It is possible that even minor acne eruptions can cause significant negative psychosocial impacts in the affected teens. The treatment of acne will not be complete unless this issue is also taken care of through relevant supportive therapies.


Published by Dr Hanish Babu, MD on 27th May, 2018

Disclaimer
The information given in this article is for educational purpose only so that patients are aware of the options available. No diagnosis should be made or treatment undertaken without first consulting your doctor. If you do so, the author or the website will not be responsible for any consequences. The images provided are for illustration purpose only and are copyrighted.

Copyright 2018 © Dr Hanish Babu, MD

What is Acne?

What is Acne?

Acne, or pimples, is the commonest skin disease affecting almost 85% of teens at least once in their lifetime. It is a disease of the hair unit of the skin involving the oil producing sebaceous glands situated beside the hair. The sebaceous glands discharge their oily secretions into the hair canal.

Grade 3 or Papulopustular Acne
Moderate Acne: Grade 3 or Papulopustular Acne

Androgen hormones act on the sebaceous glands at puberty and increase their size and sebum (oil) production. The normal function of sebum is to keep the skin smooth and supple by providing an oily environment. Increased sebum secretion and the action of certain bacteria inside the hair canal results in acne formation.

The following series of articles will discuss about different types of acne and modalities of treatment of acne and its complications.

The links will become active as new articles are being added. Please visit this page regularly.

All About Acne

  1. Acne 101: The Acne Basics
  2. Causes of Acne
  3. Pathogenesis of Acne or How Does Acne Develop?
  4. Acne Triggers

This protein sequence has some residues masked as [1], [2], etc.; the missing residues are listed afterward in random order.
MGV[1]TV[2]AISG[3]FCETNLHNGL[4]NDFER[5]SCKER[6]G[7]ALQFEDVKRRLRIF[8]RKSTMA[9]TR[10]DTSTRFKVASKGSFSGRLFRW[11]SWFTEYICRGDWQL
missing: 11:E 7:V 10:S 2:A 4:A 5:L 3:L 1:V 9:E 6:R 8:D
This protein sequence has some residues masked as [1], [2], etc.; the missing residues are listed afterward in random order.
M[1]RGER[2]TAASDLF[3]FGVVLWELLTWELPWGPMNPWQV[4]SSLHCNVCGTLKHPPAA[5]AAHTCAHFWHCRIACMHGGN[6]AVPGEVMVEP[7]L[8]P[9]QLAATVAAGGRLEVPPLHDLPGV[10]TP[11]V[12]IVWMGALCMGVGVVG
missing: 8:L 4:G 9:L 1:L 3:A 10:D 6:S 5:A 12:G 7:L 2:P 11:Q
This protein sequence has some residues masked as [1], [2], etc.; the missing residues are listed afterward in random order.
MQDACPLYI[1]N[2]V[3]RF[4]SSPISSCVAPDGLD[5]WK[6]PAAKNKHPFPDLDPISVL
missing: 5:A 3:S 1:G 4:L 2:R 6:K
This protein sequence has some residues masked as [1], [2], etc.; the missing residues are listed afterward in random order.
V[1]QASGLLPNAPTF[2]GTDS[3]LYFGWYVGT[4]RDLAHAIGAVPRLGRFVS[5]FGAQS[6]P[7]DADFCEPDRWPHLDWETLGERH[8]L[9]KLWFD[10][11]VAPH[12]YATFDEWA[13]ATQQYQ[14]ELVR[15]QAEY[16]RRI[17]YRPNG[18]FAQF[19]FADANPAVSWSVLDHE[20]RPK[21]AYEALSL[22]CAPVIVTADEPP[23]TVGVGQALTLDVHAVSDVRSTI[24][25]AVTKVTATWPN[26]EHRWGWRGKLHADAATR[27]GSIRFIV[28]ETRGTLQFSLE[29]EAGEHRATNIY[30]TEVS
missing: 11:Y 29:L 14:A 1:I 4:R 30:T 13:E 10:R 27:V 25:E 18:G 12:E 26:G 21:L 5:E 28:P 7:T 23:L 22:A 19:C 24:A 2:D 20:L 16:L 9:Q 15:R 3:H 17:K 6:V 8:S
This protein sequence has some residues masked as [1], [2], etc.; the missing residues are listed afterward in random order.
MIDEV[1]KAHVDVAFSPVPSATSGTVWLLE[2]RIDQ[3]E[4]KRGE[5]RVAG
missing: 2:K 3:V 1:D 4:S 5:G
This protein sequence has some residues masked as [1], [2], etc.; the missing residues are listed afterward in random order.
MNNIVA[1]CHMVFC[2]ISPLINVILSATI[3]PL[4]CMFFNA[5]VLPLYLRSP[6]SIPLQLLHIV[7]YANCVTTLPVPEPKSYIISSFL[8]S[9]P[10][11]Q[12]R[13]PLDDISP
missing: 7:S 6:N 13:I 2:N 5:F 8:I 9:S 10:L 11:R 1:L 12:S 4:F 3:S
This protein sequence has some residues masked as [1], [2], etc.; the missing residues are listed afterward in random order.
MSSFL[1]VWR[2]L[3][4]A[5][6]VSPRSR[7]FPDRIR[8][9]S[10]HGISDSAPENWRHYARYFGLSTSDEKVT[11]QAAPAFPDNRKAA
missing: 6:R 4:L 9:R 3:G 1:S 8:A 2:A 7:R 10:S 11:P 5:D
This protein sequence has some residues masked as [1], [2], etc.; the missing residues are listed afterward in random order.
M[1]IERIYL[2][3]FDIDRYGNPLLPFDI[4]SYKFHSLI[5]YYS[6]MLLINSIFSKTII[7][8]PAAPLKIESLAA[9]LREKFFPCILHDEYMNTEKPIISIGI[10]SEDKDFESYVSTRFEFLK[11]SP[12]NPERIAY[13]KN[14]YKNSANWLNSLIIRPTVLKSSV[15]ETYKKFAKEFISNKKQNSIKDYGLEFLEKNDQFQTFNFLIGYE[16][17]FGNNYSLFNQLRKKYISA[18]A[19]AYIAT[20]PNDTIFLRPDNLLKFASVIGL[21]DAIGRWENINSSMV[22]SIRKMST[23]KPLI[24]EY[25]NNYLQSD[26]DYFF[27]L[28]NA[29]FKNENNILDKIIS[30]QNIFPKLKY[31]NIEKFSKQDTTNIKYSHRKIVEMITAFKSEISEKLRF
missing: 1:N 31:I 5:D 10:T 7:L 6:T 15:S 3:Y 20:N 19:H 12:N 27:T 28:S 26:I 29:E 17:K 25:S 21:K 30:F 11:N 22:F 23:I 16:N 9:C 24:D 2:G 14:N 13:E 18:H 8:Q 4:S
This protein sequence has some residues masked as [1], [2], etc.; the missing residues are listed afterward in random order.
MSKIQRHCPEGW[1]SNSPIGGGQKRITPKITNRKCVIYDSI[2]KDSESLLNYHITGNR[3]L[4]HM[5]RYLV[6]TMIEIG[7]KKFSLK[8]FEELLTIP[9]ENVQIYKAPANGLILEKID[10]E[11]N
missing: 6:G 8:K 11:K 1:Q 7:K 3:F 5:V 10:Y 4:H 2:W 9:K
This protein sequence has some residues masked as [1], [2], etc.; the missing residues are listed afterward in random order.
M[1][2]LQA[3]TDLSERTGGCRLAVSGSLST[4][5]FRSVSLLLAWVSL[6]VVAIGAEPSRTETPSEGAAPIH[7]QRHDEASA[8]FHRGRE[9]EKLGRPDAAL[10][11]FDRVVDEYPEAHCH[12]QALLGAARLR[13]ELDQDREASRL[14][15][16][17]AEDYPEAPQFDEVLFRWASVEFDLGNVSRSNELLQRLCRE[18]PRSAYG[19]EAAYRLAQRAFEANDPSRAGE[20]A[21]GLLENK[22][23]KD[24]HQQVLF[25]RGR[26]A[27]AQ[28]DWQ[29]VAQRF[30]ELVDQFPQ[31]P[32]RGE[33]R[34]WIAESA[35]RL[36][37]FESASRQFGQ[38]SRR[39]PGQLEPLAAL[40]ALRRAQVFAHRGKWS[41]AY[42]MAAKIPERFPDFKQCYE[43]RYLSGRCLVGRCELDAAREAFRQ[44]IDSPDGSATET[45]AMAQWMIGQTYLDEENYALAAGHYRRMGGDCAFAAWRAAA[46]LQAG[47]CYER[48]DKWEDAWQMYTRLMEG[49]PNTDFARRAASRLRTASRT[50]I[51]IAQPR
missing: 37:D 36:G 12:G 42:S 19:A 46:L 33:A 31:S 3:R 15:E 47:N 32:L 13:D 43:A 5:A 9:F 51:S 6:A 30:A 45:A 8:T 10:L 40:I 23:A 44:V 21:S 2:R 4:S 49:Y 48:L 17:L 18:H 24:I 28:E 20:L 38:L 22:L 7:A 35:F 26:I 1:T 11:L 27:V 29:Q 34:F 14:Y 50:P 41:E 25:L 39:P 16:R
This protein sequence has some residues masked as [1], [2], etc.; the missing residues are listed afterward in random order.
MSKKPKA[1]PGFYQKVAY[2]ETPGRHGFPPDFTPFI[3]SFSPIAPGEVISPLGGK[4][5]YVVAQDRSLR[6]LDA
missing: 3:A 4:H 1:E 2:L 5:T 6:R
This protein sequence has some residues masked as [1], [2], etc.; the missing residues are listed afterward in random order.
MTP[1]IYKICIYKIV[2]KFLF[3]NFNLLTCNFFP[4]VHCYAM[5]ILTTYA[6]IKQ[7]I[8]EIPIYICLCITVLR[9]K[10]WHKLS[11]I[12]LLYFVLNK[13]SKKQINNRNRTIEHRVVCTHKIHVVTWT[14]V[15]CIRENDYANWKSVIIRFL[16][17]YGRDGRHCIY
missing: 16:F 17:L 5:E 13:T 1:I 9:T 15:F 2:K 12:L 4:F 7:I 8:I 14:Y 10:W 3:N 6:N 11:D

5. Who is at Risk of Developing Acne?
  6. What are the Different Types of Acne?
  7. Acne: Best Treatment Practices: Why Acne Should be Treated
  8. Acne: General Advices from Dermatologist
  9. Mild Acne: Frequently Asked Questions
  10. How to Treat Mild Acne
  11. Moderate Acne: Frequently Asked Questions
  12. How to Treat Moderate Acne
  13. Severe Acne: Frequently Asked Questions
  14. How to Treat Severe Acne
  15. FAQ on Very Severe Nodulocystic Acne
  16. How to Treat Very Severe Nodulocystic  Acne
  17. Does Food Affect Acne?
  18. Acne: Diet Recommendations
  19. Acne in Teens
  20. Acne in Adults: What it is and how to treat.
  21. Body Acne
  22. Acne Butt
  23. Skin Types
  24. Acne Mimics
  25. Acne: Frequently Asked Questions
  26. Topical Treatment for Acne
  27. Complications of Acne
  28. Acne Scar : Causes
  29. Acne Scar: Treatment
  30. Acne Scar: FAQ
  31. Acne Scar Solution
  32. Stress and Acne: Is it Real?
  33. Acne: Home Remedies: Are they Useful or Just Grandma’s Tales?
  34. Acne: Alternative Treatments: Are they Effective?
  35. Acne Myths
  36. Acne Products
  37. Acne during Pregnancy
  38. Skincare during Acne
  39. Chronic Acne: How to Deal with it
  40. Acne and Depression
  41. Acne Glossary
  42. Acne: Disclaimer

Published by Dr Hanish Babu, MD on 23rd May, 2018

Disclaimer

The information given in this article is for educational purpose only so that patients are aware of the options available. No diagnosis should be made or treatment undertaken without first consulting your doctor. If you do so, the author or the website will not be responsible for any consequences. The images provided are for illustration purpose only and are copyrighted.